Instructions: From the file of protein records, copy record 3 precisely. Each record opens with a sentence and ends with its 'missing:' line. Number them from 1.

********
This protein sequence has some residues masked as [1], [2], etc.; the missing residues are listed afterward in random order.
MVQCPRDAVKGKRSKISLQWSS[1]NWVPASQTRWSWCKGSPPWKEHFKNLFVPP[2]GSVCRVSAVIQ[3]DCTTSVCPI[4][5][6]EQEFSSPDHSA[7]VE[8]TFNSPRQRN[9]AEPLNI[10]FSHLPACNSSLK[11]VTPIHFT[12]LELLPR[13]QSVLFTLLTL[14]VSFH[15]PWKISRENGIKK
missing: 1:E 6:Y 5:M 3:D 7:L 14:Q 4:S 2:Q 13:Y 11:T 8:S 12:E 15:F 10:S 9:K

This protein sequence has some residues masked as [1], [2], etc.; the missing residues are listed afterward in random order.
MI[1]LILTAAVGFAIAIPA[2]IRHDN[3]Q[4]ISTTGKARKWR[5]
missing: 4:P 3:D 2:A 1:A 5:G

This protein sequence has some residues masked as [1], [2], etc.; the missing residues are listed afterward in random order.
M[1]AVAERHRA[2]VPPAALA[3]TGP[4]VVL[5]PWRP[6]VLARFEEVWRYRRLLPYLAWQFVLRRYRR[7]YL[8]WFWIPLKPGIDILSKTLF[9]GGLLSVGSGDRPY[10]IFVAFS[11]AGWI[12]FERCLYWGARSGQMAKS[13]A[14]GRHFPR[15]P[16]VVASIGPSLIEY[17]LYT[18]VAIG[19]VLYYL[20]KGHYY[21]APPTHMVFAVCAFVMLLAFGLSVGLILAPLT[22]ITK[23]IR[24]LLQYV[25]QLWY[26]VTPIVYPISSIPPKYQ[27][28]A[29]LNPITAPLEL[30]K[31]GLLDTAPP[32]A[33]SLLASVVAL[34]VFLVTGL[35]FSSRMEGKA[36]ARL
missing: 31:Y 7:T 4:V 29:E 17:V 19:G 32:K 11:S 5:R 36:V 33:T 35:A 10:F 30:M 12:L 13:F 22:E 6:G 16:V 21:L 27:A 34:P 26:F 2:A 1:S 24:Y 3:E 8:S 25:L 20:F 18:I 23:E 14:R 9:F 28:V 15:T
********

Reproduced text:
This protein sequence has some residues masked as [1], [2], etc.; the missing residues are listed afterward in random order.
M[1]AVAERHRA[2]VPPAALA[3]TGP[4]VVL[5]PWRP[6]VLARFEEVWRYRRLLPYLAWQFVLRRYRR[7]YL[8]WFWIPLKPGIDILSKTLF[9]GGLLSVGSGDRPY[10]IFVAFS[11]AGWI[12]FERCLYWGARSGQMAKS[13]A[14]GRHFPR[15]P[16]VVASIGPSLIEY[17]LYT[18]VAIG[19]VLYYL[20]KGHYY[21]APPTHMVFAVCAFVMLLAFGLSVGLILAPLT[22]ITK[23]IR[24]LLQYV[25]QLWY[26]VTPIVYPISSIPPKYQ[27][28]A[29]LNPITAPLEL[30]K[31]GLLDTAPP[32]A[33]SLLASVVAL[34]VFLVTGL[35]FSSRMEGKA[36]ARL
missing: 31:Y 7:T 4:V 29:E 17:V 19:G 32:K 11:S 5:R 36:V 33:T 35:A 10:F 30:M 12:L 13:F 22:E 6:G 16:V 21:L 27:A 34:P 26:F 2:A 1:S 24:Y 3:E 8:S 25:L 20:F 18:I 23:E 14:R 9:F 28:V 15:T